- Hawaii regulators on Monday raised concerns with Hawaiian Electric Companies (HECO) about the delay on the proposed soft launch of its Integrated Grid Plan (IGP) and the plan's exclusion of non-wires alternatives (NWA).
- The Public Utilities Commission (PUC) requested further discussion to understand if a "course of correction is necessary," particularly regarding the resilience benefits of microgrid solutions on the state's mountainous islands. The commission directed HECO to consider these criticisms at its next working group meeting on Aug. 8.
- HECO developed its IGP process over the last two years to incorporate a procurement step in its grid planning process through a new model, while addressing cost differences between distributed and grid-scale resources. However, regulators are concerned that HECO "may intend to again implement a traditional wires solution without a complete consideration of potential alternatives."
While HECO was not available to comment on the letter, solar developers are praising it.
"There's no question that HECO needs to improve and consider other means of resilience, other types of independent grids within a grid, or self sustaining grids within a grid," Colin Yost, chief operating officer of RevoluSun, told Utility Dive. Yost also chairs the executive committee of Sierra Club's Hawaii chapter.
The PUC said it "is concerned that the proposed IGP Soft Launch appears to have been significantly delayed and the Companies may be prematurely excluding [NWA] opportunities."
Specifically, HECO appears "to be delaying consideration of NWAs for the Ho'opili development until 2025 and currently plan[s] to build a new substation," the commission wrote.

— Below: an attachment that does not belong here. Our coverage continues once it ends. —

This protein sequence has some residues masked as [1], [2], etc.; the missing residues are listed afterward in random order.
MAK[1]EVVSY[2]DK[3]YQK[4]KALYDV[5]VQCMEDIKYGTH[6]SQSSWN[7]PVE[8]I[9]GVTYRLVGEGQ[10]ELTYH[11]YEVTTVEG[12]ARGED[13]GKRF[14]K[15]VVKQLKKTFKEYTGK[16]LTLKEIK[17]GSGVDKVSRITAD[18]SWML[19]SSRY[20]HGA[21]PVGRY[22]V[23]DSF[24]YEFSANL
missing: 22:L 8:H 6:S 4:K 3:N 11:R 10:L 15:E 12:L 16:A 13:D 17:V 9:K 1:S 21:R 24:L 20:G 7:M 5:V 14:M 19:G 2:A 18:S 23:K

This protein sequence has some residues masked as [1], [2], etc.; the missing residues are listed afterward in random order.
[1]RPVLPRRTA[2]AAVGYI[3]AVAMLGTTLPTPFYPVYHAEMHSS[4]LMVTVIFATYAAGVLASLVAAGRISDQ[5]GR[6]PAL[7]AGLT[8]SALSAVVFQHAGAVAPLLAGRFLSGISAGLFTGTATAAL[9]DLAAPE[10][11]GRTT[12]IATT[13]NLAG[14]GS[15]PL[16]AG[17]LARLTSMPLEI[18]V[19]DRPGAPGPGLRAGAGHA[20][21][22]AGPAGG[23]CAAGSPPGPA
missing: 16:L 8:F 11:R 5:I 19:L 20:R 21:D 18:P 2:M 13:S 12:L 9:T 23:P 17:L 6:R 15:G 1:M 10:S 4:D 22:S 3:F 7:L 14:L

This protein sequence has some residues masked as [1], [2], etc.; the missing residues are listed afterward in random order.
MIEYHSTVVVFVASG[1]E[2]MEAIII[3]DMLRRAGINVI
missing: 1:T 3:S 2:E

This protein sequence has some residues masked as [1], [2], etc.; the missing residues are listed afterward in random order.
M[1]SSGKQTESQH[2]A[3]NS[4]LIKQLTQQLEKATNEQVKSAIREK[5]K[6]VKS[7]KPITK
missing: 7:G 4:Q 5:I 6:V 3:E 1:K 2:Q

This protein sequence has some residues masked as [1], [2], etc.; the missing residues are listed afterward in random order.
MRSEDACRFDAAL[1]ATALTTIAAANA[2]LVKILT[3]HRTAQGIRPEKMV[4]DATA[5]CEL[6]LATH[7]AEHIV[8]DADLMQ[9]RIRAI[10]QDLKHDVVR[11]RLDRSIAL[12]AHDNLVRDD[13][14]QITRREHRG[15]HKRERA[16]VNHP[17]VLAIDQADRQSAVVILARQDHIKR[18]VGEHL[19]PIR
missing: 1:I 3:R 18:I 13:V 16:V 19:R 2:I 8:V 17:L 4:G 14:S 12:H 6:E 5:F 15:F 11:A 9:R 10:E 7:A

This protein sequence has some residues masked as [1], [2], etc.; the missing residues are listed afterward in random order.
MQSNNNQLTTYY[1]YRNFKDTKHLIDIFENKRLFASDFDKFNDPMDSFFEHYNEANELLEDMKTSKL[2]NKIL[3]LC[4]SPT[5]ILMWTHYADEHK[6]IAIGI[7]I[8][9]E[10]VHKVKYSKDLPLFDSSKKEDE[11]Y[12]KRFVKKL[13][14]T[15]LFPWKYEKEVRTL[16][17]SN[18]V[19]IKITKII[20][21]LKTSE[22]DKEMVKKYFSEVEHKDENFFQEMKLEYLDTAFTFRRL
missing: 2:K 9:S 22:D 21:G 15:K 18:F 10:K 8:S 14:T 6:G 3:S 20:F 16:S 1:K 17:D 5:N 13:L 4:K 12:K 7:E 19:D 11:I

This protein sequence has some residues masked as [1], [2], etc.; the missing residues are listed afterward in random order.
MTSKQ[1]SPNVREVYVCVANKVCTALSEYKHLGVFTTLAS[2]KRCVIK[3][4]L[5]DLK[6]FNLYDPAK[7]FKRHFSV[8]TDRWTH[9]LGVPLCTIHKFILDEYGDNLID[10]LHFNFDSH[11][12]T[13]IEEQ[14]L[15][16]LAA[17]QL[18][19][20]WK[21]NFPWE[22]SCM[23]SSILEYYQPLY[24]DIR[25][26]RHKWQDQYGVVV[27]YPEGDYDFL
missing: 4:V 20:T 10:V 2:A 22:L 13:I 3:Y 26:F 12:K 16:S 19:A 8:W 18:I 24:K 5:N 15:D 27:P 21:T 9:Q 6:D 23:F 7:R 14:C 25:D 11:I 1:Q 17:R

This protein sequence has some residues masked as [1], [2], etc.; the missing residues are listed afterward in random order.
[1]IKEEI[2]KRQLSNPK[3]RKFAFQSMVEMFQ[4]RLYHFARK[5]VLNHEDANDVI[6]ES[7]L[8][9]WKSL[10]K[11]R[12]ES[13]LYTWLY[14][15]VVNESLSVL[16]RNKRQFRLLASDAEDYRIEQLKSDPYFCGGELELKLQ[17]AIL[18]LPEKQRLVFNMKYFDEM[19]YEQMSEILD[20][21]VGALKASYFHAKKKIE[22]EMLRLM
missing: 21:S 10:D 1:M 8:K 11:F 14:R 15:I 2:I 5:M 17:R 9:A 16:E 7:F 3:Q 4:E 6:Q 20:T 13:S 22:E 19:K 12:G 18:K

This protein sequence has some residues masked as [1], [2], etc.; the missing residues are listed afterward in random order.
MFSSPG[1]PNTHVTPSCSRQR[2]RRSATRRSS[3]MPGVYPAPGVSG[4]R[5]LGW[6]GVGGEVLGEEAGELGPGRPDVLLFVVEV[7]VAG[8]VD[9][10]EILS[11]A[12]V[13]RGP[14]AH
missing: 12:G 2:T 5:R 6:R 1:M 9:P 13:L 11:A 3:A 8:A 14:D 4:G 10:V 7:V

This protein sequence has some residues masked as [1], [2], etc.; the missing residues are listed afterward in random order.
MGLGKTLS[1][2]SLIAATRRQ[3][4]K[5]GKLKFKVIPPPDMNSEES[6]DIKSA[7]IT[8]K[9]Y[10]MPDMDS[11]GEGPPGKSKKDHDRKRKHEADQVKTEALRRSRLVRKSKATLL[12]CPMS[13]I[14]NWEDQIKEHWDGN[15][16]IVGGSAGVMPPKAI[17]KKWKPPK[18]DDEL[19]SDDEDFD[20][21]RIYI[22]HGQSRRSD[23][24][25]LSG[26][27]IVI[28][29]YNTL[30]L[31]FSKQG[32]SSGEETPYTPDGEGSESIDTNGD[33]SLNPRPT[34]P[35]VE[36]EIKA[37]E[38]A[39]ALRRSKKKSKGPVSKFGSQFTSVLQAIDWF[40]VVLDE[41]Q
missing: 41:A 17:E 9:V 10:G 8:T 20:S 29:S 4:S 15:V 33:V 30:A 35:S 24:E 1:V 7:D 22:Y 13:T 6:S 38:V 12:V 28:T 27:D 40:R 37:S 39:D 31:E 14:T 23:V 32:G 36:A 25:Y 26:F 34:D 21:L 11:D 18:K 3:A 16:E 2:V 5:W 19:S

Ho'opili is a housing development on the island of Oahu, which is plagued with reliability threats to transmission, according to Yost.
While "Hawaii is not quite as vulnerable as Puerto Rico" to breakdowns in traditional transmission, nearly all of the centralized generation on Oahu is on the west side of the island and the transmission is "unusually vulnerable" because it's designed to pass a mountain range twice to reach the east side," he said.
"Wherever there's new development or new housing... HECO should be proactively working with distributed generation developers to make sure those communities are resilient and backed up," Yost said.
The PUC criticized HECO for concluding that "a traditional solution is necessary without the opportunity for market providers to offer an alternate solution."
Other regulators have similarly pushed investor-owned utilities (IOUs) to consider NWA, but the former Washington D.C. PSC chief of infrastructure, Jorge Camacho, said utilities cannot reliably perform such studies.
“In order to encourage IOUs to deploy NWAs, it is important to have an independent qualified technical resource characterize the nature of any identified system deficiencies warranting infrastructure expansion," Camacho, whose main function was to provide oversight of Pepco, told Utility Dive.
"Having the utility perform an NWA study will not do — sorry, [been] there, done that, doesn’t work," he added. After that, "the PUCs need to allow the IOUs to earn the equivalent traditional wires solutions rate of return on the NWAs that deferred/replaced the potential traditional infrastructure expansion."
While HECO has worked on its IGP launch, other vertically integrated IOUs have managed to successfully collaborate with distributed energy developers, accoridng to Yost who credited Green Mountain Power for including distributed energy resources in an innovative way.
"The two most important reasons to consider all possible means of transitioning away from fossil fuels, including non-wired microgrid alternatives, is that it'll help us move faster away from fossil fuel and also will significantly improve the state's resilience," Yost said, speaking for Sierra Club.